Czech Republic, Europe
Why we love Prague
How can you not love a city that is the equal to Paris in terms of beauty? A city who’s intricate and mystical history goes back a millennium? Where local pastries are dreamy and delicious? AND where you can order a beer without speaking, simply by placing a beer mat on the table?
If you never did you should. These things are fun, and fun is good – Dr. Seuss
A European Hotspot
The 1989 Velvet Revolution that freed the Czechs from communism gave to Europe a gem of a city to stand beside stalwarts such as Rome, Amsterdam and London. Not surprisingly, visitors from around the world have come in droves, and on a hot summer’s day it can feel like you’re sharing Charles Bridge with half of humanity. But even the crowds can’t take away from the spectacle of a 14th-century stone bridge, a hilltop castle and a lovely, lazy river – the Vltava.
Prague’s maze of cobbled lanes and hidden courtyards is a paradise for the aimless wanderer, always beckoning you to explore a little further. Just a few blocks away from the Old Town Square you can stumble across ancient chapels, unexpected gardens, cute cafes and old-fashioned bars with hardly a tourist in sight.
The weird and witty sculpture of David Černý punctuates Prague’s public spaces, and the city itself offers a variety of stunning architecture, from the soaring verticals of Gothic and the exuberance of baroque to the elegance of art nouveau and the chiseled cheekbones of cubist facades.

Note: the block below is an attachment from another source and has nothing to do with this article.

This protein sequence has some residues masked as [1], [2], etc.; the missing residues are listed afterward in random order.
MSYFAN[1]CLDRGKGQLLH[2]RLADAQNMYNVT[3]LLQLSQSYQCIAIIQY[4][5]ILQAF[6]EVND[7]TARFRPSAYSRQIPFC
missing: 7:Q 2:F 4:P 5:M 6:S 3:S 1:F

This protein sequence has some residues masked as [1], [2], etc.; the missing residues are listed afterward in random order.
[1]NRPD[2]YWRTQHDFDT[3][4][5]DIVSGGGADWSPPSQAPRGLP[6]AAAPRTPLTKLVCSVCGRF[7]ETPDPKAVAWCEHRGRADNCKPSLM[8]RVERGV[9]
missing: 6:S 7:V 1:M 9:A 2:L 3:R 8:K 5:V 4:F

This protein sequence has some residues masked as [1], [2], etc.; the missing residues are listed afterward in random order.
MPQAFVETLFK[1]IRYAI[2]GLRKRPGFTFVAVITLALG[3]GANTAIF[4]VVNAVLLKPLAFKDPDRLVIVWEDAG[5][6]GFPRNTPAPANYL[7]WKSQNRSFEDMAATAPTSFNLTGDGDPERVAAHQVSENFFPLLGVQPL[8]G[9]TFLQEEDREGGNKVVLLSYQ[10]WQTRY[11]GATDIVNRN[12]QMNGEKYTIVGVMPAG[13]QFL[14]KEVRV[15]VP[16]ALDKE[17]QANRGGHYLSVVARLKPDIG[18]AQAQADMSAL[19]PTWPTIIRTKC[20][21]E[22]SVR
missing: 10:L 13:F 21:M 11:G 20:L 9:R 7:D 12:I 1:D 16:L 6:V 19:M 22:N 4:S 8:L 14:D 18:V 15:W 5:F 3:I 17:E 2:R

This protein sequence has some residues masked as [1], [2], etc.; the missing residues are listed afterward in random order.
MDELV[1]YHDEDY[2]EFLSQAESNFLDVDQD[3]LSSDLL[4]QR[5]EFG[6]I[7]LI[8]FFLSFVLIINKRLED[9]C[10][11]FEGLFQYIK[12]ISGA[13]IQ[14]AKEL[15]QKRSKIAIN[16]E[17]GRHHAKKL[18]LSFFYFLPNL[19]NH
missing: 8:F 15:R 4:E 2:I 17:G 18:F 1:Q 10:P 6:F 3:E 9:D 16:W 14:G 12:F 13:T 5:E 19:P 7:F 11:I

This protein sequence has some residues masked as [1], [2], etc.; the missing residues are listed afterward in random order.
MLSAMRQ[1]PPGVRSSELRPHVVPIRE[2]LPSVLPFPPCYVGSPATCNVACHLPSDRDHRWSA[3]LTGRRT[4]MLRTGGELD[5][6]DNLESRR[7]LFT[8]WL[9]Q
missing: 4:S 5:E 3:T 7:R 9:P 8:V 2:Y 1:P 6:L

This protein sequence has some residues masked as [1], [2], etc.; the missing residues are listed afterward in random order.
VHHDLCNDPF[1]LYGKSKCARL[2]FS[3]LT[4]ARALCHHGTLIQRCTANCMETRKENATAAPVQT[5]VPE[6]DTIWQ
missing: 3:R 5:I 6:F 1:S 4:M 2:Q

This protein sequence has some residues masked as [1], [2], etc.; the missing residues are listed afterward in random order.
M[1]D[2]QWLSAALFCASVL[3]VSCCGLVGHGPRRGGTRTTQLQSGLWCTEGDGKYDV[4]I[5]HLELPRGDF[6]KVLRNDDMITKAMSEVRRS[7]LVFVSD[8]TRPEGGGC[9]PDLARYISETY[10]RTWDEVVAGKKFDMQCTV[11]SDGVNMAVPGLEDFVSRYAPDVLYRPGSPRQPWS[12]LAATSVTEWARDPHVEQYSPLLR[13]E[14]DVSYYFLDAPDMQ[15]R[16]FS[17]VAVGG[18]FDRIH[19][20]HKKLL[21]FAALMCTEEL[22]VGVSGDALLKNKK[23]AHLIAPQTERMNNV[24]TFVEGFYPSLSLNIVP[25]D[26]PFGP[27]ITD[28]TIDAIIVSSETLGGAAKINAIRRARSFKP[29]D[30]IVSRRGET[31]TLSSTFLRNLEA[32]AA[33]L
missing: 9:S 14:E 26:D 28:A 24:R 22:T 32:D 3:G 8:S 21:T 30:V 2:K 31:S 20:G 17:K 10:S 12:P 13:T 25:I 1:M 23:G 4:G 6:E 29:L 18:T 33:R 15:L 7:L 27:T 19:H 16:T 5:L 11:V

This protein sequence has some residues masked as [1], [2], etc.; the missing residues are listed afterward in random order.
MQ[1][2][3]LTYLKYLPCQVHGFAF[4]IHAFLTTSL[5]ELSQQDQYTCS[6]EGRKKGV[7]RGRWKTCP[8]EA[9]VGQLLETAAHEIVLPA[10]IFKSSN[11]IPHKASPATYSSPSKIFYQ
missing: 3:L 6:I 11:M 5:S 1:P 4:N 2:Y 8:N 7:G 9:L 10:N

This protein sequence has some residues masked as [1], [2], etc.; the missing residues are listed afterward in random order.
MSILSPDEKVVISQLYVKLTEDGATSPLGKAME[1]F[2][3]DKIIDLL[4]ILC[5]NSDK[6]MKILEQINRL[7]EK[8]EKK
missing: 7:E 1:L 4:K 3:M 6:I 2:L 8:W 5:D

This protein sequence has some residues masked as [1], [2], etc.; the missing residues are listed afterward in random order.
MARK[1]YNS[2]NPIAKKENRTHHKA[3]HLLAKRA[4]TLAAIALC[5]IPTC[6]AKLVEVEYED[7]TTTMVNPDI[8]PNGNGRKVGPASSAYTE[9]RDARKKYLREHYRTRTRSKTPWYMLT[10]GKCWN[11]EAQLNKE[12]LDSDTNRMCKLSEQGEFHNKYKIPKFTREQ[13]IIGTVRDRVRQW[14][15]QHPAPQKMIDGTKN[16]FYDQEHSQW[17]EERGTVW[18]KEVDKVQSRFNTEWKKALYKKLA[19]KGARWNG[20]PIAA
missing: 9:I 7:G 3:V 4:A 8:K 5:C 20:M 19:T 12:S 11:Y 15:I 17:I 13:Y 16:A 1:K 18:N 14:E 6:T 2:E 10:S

Prague 1 2 3
Prague is the capital and largest city of the Czech Republic. It is also the historical capital of Bohemia. Situated in the north-west of the country on the Vltava river, the city is home to about 1.4 million people, while its larger urban zone is estimated to have a population of 2.2 million.
Prague has been a political, cultural, and economic centre of central Europe with waxing and waning fortunes during it’s history. Prague was the capital of the kingdom of Bohemia and the main residence of several Holy Roman Emperors, most notably of Charles IV (r. 1346–1378).
Prague is home to a number of famous cultural attractions, many of which survived the violence and destruction during the World War I and World War II.
The best beer in the world just got better!
Since the invention of Pilsner Urquell in 1842, the Czechs have been famous for producing some of the world’s finest brews. But the internationally famous brand names – Urquell, Staropramen and Budvar – have been equaled, and even surpassed, by a bunch of regional Czech beers and microbreweries that are catering to a renewed interest in traditional brewing.
Never before have Prague’s pubs offered such a wide range of ales!
*We recommend visiting the U zlatého tygra (the Golden Tiger) for a true authentic Czech pub experience.
Prague is all about enchanting pastries, exquisite cinnamon chocolates and proper Traditional Czech cuisine.
But beware: Czech food is delicious, filling and addictive, so make sure you reserve enough time to walk off those calories. Yes, there won’t be many salads – or vegetables for that matter. But you did not travel to Prague to eat salad, right?
A couple of MUST-eats on your Prague foodie list should be:
Czechs love sausages and eat them as fast food, breakfast as the perfect solid compliment to beer.
Schnitzel with potato salad
Traditional Czech food is Central European food, and the schnitzel is the perfect example. Claimed by the Viennese, the Wiener schnitzel is veal, the Czech version is pork.The perfect accompaniment? The potato salad, a.k.a. the king of all sides. The traditional Czech version is a mixture of potatoes, carrots, hard-boiled eggs, onions and pickles, with mayo, mustard, brine from the pickles and salt and pepper.